W. SAM EMARA'S ROADMAP TO THE IVY LEAGUE

NYC Lab School
Chosen by his High School teachers to tutor peers.
W. S. Emara tutors New York City students from K–12 in-person, and online via skype video calls for those outside NYC.
New York University Medical Center Microbiology Research Laboratory
Design and perform experiments in infectious disease as a member of the lab group of Department of Medicine Chairman Martin J. Blaser, MD.
Recieved email:
Accepted into Columbia University
Continued to tutor students and conduct research as a premed biology major.
Publishes article on microbiology research
click to read
Emara Academic Solutions™
Returned to NYC to continue his tutoring practice.
Friedrich-Engels Gymnasium Senftenberg, Deutschland
Taught English to students from grades 9 to 12 in German High School.

Revitalized English department, streamlining the ambitions of the students and the requirements of standardized testing into a contemporary curriculum.
Internship in Building Community
Facilitated the livelihood of students enrolled in Columbia University’s High School Summer Program as a Resident Advisor.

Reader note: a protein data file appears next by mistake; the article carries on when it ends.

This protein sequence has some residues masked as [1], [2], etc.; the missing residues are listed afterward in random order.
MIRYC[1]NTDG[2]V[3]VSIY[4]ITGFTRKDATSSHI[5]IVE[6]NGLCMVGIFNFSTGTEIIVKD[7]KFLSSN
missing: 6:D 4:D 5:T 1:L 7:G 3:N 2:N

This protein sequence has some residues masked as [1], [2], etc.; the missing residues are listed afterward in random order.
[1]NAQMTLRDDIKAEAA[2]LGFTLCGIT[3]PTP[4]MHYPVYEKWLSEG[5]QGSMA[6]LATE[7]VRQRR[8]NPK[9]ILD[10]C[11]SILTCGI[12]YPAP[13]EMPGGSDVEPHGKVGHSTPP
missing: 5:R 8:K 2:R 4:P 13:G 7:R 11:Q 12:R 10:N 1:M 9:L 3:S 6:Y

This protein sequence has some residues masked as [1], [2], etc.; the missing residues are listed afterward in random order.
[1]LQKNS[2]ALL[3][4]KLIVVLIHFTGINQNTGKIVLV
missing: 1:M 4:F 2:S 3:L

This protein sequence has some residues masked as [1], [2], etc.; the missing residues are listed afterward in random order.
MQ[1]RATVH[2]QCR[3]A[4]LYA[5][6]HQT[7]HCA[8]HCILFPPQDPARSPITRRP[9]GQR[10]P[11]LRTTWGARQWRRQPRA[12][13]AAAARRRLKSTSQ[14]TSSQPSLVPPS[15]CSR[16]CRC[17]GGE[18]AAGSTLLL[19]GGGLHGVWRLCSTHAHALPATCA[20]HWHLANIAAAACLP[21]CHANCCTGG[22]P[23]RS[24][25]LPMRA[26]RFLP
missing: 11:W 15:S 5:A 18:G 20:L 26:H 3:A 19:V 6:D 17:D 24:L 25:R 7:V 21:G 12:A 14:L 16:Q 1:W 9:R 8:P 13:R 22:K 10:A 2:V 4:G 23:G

Coordinated and supervised extracurricular activities for students throughout NYC.

TESTIMONIALS

Larisa F.
(tutored regularly from September ’05 to June ’08 in Math and Chemistry)
"I walk into a session not even knowing how to start a type of problem, and I leave able to solve any version of it."
Dan B.
(a Writing client in January’09)
"He’s just so good at it… he’s like a machine, you give him a writing prompt and out comes an A paper."
Ben T.
(tutored regularly from August ’06 to June ’07 in Math and then College Admissions Essay Writing)
"[W. S. Emara] was involved and interested in my success. While other tutors I’ve had were impersonal time-watchers, my Emara Academic Solutions sessions wouldn’t even start until after some time talking with the family."
Ina R.
(mother of two students tutored in English in ’07)
“Besides the immediate results of higher English grades, the more striking results were long-term. Both of my children became more engaged students that take pride in their work raising scores in more than just English class.”